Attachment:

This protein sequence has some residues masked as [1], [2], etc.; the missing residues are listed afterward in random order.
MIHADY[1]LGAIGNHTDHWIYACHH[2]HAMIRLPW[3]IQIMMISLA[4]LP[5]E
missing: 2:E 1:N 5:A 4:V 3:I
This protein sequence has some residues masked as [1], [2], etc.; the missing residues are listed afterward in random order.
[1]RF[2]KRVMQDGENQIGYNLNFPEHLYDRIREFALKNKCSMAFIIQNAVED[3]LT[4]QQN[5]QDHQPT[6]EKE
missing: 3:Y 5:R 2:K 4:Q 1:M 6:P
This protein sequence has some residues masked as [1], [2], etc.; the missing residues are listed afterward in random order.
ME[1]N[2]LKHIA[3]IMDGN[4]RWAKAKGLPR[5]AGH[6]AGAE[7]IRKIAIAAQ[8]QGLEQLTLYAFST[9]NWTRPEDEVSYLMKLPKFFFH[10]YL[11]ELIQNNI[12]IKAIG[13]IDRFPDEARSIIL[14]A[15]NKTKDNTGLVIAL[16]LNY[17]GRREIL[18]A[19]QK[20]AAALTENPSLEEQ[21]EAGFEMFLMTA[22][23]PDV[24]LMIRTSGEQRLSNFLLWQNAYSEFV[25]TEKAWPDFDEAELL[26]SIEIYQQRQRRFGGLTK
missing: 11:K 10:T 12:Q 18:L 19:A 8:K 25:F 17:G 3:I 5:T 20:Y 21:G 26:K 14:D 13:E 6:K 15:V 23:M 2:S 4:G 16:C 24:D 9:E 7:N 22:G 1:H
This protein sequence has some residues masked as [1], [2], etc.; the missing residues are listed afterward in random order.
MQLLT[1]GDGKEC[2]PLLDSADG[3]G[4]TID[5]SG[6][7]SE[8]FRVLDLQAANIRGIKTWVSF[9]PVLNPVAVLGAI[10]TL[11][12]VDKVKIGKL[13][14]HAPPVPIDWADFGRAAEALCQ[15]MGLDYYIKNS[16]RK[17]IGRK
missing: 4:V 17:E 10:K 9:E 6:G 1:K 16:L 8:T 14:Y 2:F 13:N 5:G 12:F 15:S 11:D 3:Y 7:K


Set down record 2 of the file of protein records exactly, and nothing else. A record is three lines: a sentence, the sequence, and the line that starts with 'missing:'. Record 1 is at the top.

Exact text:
This protein sequence has some residues masked as [1], [2], etc.; the missing residues are listed afterward in random order.
[1]RF[2]KRVMQDGENQIGYNLNFPEHLYDRIREFALKNKCSMAFIIQNAVED[3]LT[4]QQN[5]QDHQPT[6]EKE
missing: 3:Y 5:R 2:K 4:Q 1:M 6:P